Idols of Dance

Idols of Dance

Obviously dancers, teachers, and studio operators around the world are thrilled about the success of Dancing With The Stars.  Studios are celebrating increased enrollment, students are expecting to be just as good as the stars in 10 weeks, teachers are hoping for their chance to be on the show, and competitions are enjoying increased attendance.  Newspapers that in years past covered very few dance events are now more than happy to publicize and cover dance competitions and anything having to with dance.  Most of these newspapers ignored for years the delivered press releases on the benefits of social dance, the historical impact of personalities within the profession, or upcoming dance events of any type except the most extreme.  Now multiple articles show up for just one event, and certainly with a star or two full time TV coverage will be at hand.

The popularity of the show in all the countries where it is currently viewed can only mean that society in general is … a) always wanting to see its celebrities no matter what they do or b) is hoping to see the rich and famous fall flat on their faces or c) is getting captivated by the allure of our pastime or d) is happy to see people compete in just about anything.  You may have your reason, but I suspect that all apply somewhere.

I have long been of the feeling that Americans admired its celebrities more than anyone else.  I am not sure that is entirely true.  Just look at other countries who have demonstrated their allegiance or infatuation with soccer and football stars.  They show that we may be neophytes at this.  Certainly South American and European fans get more violent than we when their countries lose major matches.   England has it’s fascination with the Royals and their sport celebrities.  Paparazzi are certainly popular elsewhere as well, and therefore it may be unfair to assume that America leads the way in idol worship.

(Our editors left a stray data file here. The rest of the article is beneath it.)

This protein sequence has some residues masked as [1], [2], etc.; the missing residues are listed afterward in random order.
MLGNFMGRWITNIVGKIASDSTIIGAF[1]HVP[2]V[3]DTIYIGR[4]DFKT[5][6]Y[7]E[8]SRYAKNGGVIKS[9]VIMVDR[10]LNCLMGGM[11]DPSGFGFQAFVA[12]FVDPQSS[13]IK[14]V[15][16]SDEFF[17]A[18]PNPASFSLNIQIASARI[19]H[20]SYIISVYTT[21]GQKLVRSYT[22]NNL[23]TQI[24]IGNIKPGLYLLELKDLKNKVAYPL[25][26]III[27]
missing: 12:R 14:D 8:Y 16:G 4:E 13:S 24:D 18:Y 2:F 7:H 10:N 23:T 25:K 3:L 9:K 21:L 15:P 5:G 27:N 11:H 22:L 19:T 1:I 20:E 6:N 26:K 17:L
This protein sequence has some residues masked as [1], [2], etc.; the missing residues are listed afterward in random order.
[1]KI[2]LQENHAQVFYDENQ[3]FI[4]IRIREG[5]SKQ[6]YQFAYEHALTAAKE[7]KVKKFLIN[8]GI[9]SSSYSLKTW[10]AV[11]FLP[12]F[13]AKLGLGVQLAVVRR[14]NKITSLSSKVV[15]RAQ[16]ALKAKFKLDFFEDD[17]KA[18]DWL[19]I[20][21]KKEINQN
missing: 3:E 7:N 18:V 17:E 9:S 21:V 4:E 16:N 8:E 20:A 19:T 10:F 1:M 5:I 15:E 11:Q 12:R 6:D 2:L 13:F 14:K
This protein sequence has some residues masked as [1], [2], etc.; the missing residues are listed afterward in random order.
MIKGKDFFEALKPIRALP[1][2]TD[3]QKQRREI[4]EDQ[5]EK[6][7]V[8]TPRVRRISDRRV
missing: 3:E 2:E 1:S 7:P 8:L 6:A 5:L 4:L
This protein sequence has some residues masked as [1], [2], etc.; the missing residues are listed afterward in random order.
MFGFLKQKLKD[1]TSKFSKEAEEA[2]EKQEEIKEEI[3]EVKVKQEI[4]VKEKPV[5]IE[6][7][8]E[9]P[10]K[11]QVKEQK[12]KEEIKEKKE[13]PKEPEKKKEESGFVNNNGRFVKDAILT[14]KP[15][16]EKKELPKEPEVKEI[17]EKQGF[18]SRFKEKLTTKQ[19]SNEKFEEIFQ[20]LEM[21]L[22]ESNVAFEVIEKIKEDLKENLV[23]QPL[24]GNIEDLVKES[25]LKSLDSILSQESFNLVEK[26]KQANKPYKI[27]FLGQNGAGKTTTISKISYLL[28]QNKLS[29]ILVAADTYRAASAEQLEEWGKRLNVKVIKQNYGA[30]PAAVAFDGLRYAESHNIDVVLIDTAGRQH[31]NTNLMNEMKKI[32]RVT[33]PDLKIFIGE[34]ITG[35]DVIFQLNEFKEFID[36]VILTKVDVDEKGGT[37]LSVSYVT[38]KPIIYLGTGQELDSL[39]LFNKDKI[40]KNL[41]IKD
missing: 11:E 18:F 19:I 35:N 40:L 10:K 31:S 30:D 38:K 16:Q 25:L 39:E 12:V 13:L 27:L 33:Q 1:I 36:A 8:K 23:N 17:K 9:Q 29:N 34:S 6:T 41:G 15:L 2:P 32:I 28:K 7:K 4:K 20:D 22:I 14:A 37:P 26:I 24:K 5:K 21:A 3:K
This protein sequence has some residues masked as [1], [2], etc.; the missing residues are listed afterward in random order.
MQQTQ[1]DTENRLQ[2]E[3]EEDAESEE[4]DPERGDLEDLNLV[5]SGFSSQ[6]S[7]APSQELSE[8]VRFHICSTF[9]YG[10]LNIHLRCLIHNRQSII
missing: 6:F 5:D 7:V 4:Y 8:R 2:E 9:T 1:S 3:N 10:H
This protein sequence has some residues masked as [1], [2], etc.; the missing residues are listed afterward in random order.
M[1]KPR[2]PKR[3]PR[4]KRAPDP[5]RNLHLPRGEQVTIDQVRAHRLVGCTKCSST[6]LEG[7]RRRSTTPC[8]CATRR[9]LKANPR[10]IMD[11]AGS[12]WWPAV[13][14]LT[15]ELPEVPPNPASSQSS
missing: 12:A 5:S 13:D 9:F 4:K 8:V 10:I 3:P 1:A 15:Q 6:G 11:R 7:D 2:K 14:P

Dancing With The Stars has now been televised in over 35 countries (per Wikipedia) and is expected in even more.  Many of these countries have no great history of competitive dancing, and other countries that do have yet to premier their country’s version of this show.  So who knows where it will end.  A quick look at recent winners from various countries’ shows demonstrates an overwhelming favoritism for entertainers over athletes.  Fully 75% of the recent winners have been entertainers, and the remainder athletes ranging from skaters to long jumpers, to basketball and football players.  While it may be possible that it was only the celebrity status of the athletes that drew votes, a look at our recent season would show much more.

Investigating just the final four of the US Dancing With The Stars we found two great athletes in Laila Ali, and Apolo Anton Ohno, and two accomplished entertainers in Joey Fatone, and Ian Ziering.  One could further choose to dissect the genres but certainly Joey and Ian were both comfortable on stage.  In addition they are most likely to be used to taking direction, smiling for the audience, learning lines, gestures, and working in tandem or with other people to produce a result.

The athletes are much more likely to have the physical ability to handle the regimen and duration of training that all participants endure.  Being champions they also more likely have drive to continue their training and practice to achieve a goal since they are used to only getting their accolades with a win.  Second place to sport’s champion is a loss.  Second place to an actor may still be an Oscar nomination.  Furthermore athletes may presumably be better focused on how to define movement of their legs, bodies or arms to create certain specific moves and steps, and certainly they are adept at having to change from a plan, since their opponent would most likely be doing everything in their power to insure defeat rather than cooperation.  Certainly sports that involve lateral and movement styles other than running should have an edge.

Previous seasons also have brought both athletes and entertainers to the finals, and all this can only continue to fuel the debate as to whether dance of this nature should be considered a sport or an art.  On some level it doesn’t matter, certainly to dancers.  We are just happy to have the exposure, publicity, and coverage.  However if the show and popularity of our endeavor is to continue, the general population will have to decide.  The Fred Flintstones or Joe Lunchbuckets of this world will be much more likely to play or at least try it out if they think and recognize that dancing can fulfill their athletic and sports tradition.  Leave the artistic soul, the feminine allure and the satisfaction of the inner emotional self to other activities.  For the average guy fun is about driving, control, speed and endurance.

For those reasons alone, I hope everybody comes down on the side of dancing is a sport.

Michael Reichenbach

To Dance Week

06 04 2007

 

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